My New Year's Resolution

It’s that time of year again. When there are gym commercials playing on every TV channel and on the radio. When people suddenly start bringing salads and fruit for lunch. When people start acting nicer to each other. When people complain about how no one will keep their resolution, so what’s the point in making one in the first place?

I used to not care for New Year’s resolutions. I was one of those people who claimed that time was just this thing that humans made up to organize everything and the new year was nothing significant. If you wanted to change something about your life, you shouldn't have to wait for a new year to initiate it. However, the past couples years, I found myself making New Year’s resolutions. As I became older, they trended away from generic resolutions like eating healthier or  losing some weight, and they started focusing more on my mental health.

In 2016, my resolution was to be happy. It sounds like it would be easy, but 2016 was a difficult year. In 2017, I revised my resolution a little bit and decided I wanted to learn how to be happy on my own and not relying on relationships or friendships for happiness. I wanted to find it on my own. I wanted to be truly content spending a Friday night by myself instead of letting it depend if I would go out that night. Reflecting on this past year, I feel like I achieved that. 2017 was really an amazing year for growth, and I was truly happy.

For 2018, I wasn’t sure what I wanted my resolution to be. I thought about starting a blog, but I knew that there was no way I was going to be able to keep up with it; I already couldn’t keep up with my own journaling. Then I thought about building on last year’s, but I didn’t want to make it my main focus again. I started reflecting on what some of my biggest struggles in 2017 were, and I found my answer. No, it wasn’t to learn how to cook more than five dishes, have less road rage, or work out more like I’ve been saying I was going to start since I moved out of my parents’ house.

I decided this year I was going to focus on taking better care of myself. I realize that’s really broad, but I think that’s a good thing. It won’t be as easy as it sounds. It doesn’t just mean that I’m going to take more relaxing baths and eat more dark chocolate, although I will probably still do both of those anyways.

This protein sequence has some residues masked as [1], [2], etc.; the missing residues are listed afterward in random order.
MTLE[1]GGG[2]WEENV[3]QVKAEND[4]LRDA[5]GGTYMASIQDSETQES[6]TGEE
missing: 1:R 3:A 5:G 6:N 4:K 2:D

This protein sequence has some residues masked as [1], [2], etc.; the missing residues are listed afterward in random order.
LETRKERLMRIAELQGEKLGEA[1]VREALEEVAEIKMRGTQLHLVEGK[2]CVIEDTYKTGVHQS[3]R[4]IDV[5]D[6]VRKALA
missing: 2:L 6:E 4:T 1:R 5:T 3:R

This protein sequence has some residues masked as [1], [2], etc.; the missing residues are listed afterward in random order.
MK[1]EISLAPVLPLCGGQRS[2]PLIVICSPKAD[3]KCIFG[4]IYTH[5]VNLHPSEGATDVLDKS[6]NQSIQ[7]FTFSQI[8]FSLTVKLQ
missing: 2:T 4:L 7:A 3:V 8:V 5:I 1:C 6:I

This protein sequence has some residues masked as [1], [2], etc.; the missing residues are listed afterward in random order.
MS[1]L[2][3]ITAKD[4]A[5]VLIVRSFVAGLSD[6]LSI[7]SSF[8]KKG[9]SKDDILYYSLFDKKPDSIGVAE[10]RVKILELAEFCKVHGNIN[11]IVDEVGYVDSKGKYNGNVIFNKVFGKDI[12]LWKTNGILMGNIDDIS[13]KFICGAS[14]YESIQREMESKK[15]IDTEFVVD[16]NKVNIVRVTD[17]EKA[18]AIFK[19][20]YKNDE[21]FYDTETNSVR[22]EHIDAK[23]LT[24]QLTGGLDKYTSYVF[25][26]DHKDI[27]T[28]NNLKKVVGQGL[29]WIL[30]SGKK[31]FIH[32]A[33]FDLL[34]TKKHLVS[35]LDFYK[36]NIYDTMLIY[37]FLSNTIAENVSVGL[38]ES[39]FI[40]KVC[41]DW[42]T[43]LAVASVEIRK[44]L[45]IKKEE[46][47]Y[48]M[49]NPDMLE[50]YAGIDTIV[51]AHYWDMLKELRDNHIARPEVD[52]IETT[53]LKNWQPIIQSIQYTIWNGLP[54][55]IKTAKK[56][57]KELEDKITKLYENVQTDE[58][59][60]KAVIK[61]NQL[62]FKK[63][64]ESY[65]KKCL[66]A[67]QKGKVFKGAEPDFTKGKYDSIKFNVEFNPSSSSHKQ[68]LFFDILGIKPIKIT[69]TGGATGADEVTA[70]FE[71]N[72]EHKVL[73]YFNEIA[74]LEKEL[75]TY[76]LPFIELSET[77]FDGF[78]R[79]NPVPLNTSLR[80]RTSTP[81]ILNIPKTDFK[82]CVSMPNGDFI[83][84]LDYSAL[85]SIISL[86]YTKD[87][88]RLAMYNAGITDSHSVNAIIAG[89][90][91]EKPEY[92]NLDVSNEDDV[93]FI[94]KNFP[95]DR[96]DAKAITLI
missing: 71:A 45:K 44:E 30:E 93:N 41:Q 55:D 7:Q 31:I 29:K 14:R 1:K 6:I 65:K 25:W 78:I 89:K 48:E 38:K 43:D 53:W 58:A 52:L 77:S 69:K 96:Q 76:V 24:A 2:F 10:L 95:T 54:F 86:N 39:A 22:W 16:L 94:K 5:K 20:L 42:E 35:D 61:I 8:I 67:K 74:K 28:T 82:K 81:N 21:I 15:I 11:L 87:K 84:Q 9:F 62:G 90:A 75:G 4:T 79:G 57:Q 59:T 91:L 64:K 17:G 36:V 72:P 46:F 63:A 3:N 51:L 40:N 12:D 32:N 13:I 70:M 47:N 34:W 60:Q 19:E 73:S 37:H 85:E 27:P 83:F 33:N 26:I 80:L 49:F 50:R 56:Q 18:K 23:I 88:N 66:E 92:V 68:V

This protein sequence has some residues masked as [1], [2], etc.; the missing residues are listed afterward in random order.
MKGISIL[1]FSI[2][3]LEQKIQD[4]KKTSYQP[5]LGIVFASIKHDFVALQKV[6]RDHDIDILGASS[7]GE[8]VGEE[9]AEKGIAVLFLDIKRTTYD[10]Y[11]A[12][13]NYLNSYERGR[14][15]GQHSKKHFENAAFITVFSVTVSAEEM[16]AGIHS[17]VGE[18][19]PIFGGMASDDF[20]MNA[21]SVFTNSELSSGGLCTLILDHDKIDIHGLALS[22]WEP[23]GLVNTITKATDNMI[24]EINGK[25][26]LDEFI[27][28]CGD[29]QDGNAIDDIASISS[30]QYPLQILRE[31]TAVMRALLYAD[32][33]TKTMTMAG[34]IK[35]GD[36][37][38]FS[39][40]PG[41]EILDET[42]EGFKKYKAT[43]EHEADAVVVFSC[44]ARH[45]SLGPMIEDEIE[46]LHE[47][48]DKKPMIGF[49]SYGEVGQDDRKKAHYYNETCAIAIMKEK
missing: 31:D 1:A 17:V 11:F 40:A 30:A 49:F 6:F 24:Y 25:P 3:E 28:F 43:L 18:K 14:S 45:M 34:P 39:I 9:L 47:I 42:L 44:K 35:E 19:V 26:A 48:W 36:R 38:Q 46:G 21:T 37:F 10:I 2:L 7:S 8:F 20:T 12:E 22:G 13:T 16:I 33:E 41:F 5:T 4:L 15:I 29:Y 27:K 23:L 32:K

Last semester, I pushed myself too far, and I was crawling to the finish line by the end of the sixteen weeks. I had put too much on my plate, but I was determined to prove that I could do it. I don’t want to get to that point again, so this year I’m going to focus on making sure I realize my limits. I’m going to focus more on making sure I have some time for myself and that every day isn’t filled with somewhere that I have to be. I’m going to take better care of my physical health and confront my fear of hospitals and doctors. I’m going to learn how to say no to things that I really don’t have time for. I’m going to learn to make time for the things I want to do like finishing reading books that have been on my nightstand for the past few months, or working on writing my poetry book, or watching The Office for the eighth time in a row. I’m going to try to take better care of myself physically by getting more sleep, trying to eat better, and maybe working out every now and then. I’m going to surround myself with positive, supportive people. I’m going to make sure that I make time for the people that I care about and catch up with old friends because in the end that’s more important than a 4.0 GPA.

It sounds like a lot, but if you consider the fact that I have a year to work on all of it, it doesn’t seem too bad. If you are still searching for a resolution, maybe consider one focused around taking care of yourself. We’re all busy with so many things demanding our attention that I feel as if we rarely take time for ourselves. So here’s to 2018. I have really high hopes for this year.


Happy New Year,

Alyssa Harmon